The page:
Beth Pollock

Psychoeducational Consulting (Psychology and Sociology, BA)

Beth Pollock, St. Lawrence College

If becoming a psychoeducational consultant sounds like it requires a lot of degrees, you are right! Beth Pollock, a 2000 Laurier psychology and sociology graduate is currently completing a PhD in clinical neuropsychology at the University of Windsor while simultaneously operating a consulting practice, under the supervision of a psychologist, working with students experiencing learning, psychosocial and/or behavioural difficulties.

Immediately after completing her undergraduate degree at Laurier, Beth obtained a master’s degree in clinical psychology at Bond University in Australia. During these studies, Beth participated in a practicum with a school board where she performed various assessment tools on students. This first-hand experience allowed Beth to realize that she enjoyed the challenge of trying to answer the complex question of why a student was not achieving or performing to their fullest potential. This role also afforded her the opportunity to liaise with teachers and school administrators to better understand and address a student’s needs.

After returning to Canada following her master’s degree, Beth worked as a psychometrist for a school board also utilizing diagnostic assessment tools to identify problems in student learning or behaviour. Beth was driven to complete a doctoral degree because, although she enjoyed working within a school board, Beth realized that to be able to work more independently, she would need to develop a more in-depth understanding of the brain. In addition, Beth desired a career that would permit her to work as much or as little as she pleased so as to also accommodate her life as a parent.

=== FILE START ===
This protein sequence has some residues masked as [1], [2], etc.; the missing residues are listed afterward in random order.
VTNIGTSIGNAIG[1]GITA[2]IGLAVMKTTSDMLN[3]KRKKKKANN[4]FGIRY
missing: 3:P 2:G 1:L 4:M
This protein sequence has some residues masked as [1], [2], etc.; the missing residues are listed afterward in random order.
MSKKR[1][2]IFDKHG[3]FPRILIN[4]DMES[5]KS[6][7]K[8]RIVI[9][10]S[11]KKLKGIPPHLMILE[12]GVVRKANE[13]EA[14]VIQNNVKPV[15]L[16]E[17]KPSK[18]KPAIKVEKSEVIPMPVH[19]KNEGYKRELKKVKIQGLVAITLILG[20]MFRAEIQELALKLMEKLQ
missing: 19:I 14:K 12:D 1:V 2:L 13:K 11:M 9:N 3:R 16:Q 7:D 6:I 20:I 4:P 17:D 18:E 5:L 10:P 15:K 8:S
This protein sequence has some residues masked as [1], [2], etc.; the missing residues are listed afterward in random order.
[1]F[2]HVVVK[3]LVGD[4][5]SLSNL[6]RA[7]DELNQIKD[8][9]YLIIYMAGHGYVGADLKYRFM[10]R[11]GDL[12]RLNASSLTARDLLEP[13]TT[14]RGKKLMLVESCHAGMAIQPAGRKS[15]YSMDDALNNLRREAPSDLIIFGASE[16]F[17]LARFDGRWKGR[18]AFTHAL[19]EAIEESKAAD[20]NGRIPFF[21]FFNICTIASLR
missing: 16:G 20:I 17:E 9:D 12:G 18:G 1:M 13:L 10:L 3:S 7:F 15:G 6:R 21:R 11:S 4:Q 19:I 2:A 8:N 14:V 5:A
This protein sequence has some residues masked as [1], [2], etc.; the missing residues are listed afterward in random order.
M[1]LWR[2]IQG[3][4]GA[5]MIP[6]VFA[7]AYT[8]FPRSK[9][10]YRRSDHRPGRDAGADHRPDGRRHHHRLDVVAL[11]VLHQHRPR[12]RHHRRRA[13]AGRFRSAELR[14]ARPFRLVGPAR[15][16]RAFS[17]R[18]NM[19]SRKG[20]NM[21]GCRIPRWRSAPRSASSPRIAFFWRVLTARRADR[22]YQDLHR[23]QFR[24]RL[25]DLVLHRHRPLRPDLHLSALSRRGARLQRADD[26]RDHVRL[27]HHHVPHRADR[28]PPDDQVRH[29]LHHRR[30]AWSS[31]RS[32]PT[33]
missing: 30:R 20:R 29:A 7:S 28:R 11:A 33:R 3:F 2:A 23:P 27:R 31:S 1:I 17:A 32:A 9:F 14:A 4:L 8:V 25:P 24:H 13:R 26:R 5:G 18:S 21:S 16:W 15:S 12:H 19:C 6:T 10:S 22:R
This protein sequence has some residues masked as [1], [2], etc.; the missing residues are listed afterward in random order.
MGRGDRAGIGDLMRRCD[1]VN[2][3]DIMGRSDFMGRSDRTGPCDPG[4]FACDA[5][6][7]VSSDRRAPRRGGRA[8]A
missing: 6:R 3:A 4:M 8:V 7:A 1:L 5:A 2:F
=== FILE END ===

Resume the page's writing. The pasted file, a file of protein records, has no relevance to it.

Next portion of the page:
Although you can work as an independent psychoeducational consultant with only a master’s degree in psychology and two years supervision from a psychologist, you are restricted to a limited scope of practice. Obtaining a doctorate degree will enable Beth to work with a more diverse client base and offer more services to her clients including neuropsychological assessments, psychoeducational assessments and therapy.

The most enjoyable aspects of working as a psychoeducational consultant for Beth are working with the children and being able to facilitate a better understanding of a child’s learning needs. However, private practice work can be quite lonely at times and to address this isolation, Beth has supplemented her career with teaching at St. Lawrence College.

Should you be interested in pursuing a career as a psychometrist or psychoeducational consultant, begin planning early on in your undergraduate career. Select courses that offer a community service learning component where you can access volunteer practicums that will not only help you gain experiences and skills for your résumé, but more importantly, will allow you first-hand, ‘feet-wet’ experience to answer the question “would I enjoy this as a career?”